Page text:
Governance of Intellectual Property Rights in China and Europe
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Governance of Intellectual Property Rights in China and Europe

Edited by Nari Lee, Niklas Bruun and Mingde Li

Intellectual property law performs a number of complex functions in society. To foster innovation and creativity in a society, governments are actively using intellectual property law as a means of governance. Both in China and in Europe, intellectual property law is used to further innovation and cultural policies to increase national competitiveness in a global economy. Due to its impact on global trade, intellectual property laws are increasingly made and influenced by international norms. Against the backdrop of this dynamic global intellectual property norm competition and interaction, this book explores governance of intellectual property rights in China and Europe. This book examines and compares the series of intellectual property law and system reforms in China and Europe. Through the analysis, this book argues that a successful governance of intellectual property rights require not only the adoption of a set of norms but also transformation of the perspectives and the implementing institutions.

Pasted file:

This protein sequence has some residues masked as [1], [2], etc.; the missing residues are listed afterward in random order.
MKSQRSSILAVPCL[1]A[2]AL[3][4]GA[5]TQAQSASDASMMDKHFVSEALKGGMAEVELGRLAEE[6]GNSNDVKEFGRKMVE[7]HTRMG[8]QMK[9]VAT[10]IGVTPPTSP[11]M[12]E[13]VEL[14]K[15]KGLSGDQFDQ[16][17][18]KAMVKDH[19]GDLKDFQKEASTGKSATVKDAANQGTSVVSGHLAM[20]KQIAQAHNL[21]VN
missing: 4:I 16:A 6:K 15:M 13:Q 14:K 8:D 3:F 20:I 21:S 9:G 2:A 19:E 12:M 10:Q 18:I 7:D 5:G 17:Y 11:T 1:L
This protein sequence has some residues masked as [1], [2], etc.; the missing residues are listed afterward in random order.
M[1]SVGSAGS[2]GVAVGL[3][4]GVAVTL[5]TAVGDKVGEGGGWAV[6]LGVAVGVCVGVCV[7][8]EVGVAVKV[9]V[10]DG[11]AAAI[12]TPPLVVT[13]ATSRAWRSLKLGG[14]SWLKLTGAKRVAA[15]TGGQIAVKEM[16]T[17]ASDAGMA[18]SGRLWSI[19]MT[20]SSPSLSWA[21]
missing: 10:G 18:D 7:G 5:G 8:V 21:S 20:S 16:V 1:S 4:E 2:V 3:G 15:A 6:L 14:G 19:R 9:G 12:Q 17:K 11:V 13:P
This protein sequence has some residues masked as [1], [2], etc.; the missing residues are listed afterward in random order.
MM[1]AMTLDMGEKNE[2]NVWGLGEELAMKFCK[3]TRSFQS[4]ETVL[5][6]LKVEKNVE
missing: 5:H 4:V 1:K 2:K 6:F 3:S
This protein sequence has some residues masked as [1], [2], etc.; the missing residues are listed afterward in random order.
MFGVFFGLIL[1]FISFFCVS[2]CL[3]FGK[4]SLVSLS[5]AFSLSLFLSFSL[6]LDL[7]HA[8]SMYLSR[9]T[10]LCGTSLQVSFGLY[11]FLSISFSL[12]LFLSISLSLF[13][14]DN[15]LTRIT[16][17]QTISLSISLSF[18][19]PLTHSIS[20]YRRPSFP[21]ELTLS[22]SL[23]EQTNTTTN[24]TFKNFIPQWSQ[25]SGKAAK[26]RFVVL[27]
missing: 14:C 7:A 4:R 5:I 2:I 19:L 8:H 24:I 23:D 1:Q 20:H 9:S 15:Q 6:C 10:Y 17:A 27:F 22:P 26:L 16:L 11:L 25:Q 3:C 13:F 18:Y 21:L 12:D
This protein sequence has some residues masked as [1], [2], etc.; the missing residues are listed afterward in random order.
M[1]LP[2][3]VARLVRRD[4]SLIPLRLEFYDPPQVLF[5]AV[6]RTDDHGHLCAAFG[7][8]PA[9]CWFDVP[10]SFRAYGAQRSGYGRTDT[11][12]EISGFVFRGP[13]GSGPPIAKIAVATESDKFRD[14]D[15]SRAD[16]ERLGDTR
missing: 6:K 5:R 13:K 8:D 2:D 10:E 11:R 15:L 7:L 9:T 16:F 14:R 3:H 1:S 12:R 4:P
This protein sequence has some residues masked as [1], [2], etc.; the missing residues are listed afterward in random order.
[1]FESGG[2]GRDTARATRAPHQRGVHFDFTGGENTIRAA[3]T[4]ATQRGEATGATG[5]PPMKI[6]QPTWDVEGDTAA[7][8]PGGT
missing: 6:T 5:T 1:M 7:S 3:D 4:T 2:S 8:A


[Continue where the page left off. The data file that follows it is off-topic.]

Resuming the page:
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Chapter 3: Legal transplant of intellectual property rights in China: norm taker or norm maker?

Niklas Bruun and Liguo Zhang


China’s current IPR system has resulted from developments initiated during the 1970s. The process of establishing a Chinese IP regime demonstrates a vivid model of legal transplant. Nonetheless, there is a viewpoint that considers legal transplantation impossible because legal rules cannot be divorced from their culture or political context. This chapter examines how the legal transplant of IP laws has been interacting with the norms building in Chinese society. The central hypothesis is that IP legal transplant and IP norm building in China is not a passive process of accepting western rules, rather it is a dynamic process. The chapter demonstrates the interaction between governmental institutions and authorities, political and academic elites, state-owned and private companies, governments and international organizations and consumers in this process. The interaction among these groups also illustrates the actual evolution of Chinese IP norms. In this process, China is not only a norm taker, but also a norm maker. The rapid transplant of IP laws in China, in such a brief period of time, has led to a divergence between formal IP rules and actual IP norms as followed in practice. This divergence can explain the difficulty of enforcing IPRs in China.

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